The loss of Flight 781 made headlines worldwide. and an investigation began immediately. This was before the age of black boxes and all the other modern infrastructure that has been developed to account for air disasters, however, so it proceeded slowly.BOAC voluntarily grounded its entire Comet fleet on January 12 to perform its own internal inquiry; after another round of minor improvements, Comet service resumed again on March 23rd.
It was just days later that another Comet was lost.
This time it was South African Airways Flight 201, another Comet departing from Rome. The flight took off at 7:32 PM local time on April 8, 1954, headed for Cairo. Her captain checked in with ground control at 8:05 PM, confirming the flight’s estimated time of arrival. And then nothing was heard from Flight 201 ever again. No wreckage was ever found; 21 lives were lost.
Finally, after four crashes and dozens of fatalities, the British government stepped in. “The cost of solving the Comet mystery must be reckoned in neither money nor manpower,” Prime Minister Winston Churchill declared. The Comet’s certificate of airworthiness was revoked until the cause of the crashes could be conclusively identified. de Havilland’s production line fell idle and Comets worldwide began to gather dust as the question of the Comet’s safety — a question upon which hung the future of Britain’s aerospace industry — awaited resolution.
Piecing together wreckage from crashed Comets, the investigators suspected that, whatever the root cause had been, what had ultimately brought the Comets down was a phenomenon called explosive decompression.
As noted above, one of the Comet’s exciting new features had been a “pressurized” cabin. At high altitudes, there isn’t enough oxygen in the air for people to be able to breathe; this had always limited the maximum altitude at which planes could fly. Pressurizing the aircraft — sealing it air-tight, and then pumping it full of breathable oxygen — allowed passengers inside to breathe easily, even as the air outside became too oxygen-thin. It was this innovation that allows pressurized aircraft like the Comet (and all modern airliners) to soar high above the weather and turbulence that buffet planes at low altitudes.
Pressurizing an aircraft isn’t risk-free, though. With the air inside the cabin now being held at a higher pressure than the air outside, it becomes critical that the sealed cabin remain sealed until such time as the plane reaches ground level and the pressure inside and out lines up again. If that seal is broken, air from inside will rush out — sometimes so violently that the force of it rips the entire plane apart.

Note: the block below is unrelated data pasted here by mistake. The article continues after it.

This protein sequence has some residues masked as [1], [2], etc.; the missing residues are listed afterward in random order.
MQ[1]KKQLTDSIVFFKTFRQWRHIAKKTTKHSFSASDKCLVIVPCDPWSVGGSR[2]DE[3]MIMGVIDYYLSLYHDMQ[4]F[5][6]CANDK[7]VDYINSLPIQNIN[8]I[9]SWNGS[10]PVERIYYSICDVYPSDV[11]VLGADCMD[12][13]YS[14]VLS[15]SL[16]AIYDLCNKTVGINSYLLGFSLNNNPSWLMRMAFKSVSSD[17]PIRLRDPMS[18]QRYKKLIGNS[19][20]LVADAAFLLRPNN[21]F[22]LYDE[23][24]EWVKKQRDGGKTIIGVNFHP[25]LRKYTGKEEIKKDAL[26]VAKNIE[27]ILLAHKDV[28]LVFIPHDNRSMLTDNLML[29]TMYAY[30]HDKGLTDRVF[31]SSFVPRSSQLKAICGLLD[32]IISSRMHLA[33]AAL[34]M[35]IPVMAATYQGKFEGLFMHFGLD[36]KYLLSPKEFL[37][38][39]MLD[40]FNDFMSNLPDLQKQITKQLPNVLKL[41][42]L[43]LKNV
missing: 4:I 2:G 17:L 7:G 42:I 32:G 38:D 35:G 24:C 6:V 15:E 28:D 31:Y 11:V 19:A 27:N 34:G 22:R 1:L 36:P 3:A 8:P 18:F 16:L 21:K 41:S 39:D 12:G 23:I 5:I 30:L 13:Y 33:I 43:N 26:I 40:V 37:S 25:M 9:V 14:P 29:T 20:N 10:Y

But just observing that the crashed Comets had suffered decompression didn’t answer the underlying question. It was one thing to be able to say that something had ruptured the integrity of the Comet’s sealed cabin; it was quite another to be able to say exactly what that thing was. So the investigation proceeded.
Eventually, a series of extraordinary tests — including submerging the entire cabin of a Comet in a giant water tank, and then repeatedly pressurizing and de-pressurizing it in three-minute intervals — found the answer. And it all went back to the one thing about the Comet that wasn’t revolutionary.
It all went back to those square windows.
It turns out, the investigators found, that when an aircraft’s interior is pressurized and de-pressurized repeatedly, over and over again for many months, the strength of that aircraft’s metal body slowly weakens — a phenomenon that became known as metal fatigue. And when the holes you cut into that body to hold windows have sharp corners like squares do, thanks to a process called stress concentration the weakness builds up much faster in those sharp corners than it does elsewhere. Eventually cracks start to form in those corners, one of those cracks gets wide enough to let the pressurized air in the cabin rush out, and… boom.
Two of the Comet’s innovations, each safe enough on their own, had when combined spelled disaster. Jet engines allowed quick, quiet air travel, but were most efficient at higher altitudes. And there had been airliners with pressurized cabins before, but since they were propeller-driven they flew at lower altitudes where the stresses on the airframe were less severe. Not until the jet-powered Comet would an airliner with a pressurized cabin fly high enough to stress its windows beyond the breaking point.
None of the plane’s designers had realized it, but the Comet had been doomed from the day the first one rolled off the assembly line.
Once the cause of the Comet crashes had been discovered, de Havilland was quick to act. All existing Comets were refitted with new windows with rounded corners, and all Comets produced afterwards came with the safer windows built in. And round-window Comets would go on to prove themselves no more dangerous to fly than any other aircraft.
But the solution came too late.
Too late for the Comet; its reputation now compromised beyond repair, that crowd of airlines wanting to buy it for themselves rapidly dispersed.
Too late for the British aerospace industry, which saw competitors like Boeing and Lockheed, slower to market with their own jetliners but perceived to be more safe, seize and hold the crown of king of the Jet Age for America.
And, of course, too late for the 24 crew members and 86 passengers who died when the Comets they had boarded — those beautiful, doomed Comets, with their world-beating technology and luxurious accommodations and fatal square windows — had in an instant transformed around them from symbols of the future into tumbling heaps of wreckage.
Which is why, when you sit in the window seat of an airliner today, your window has round corners.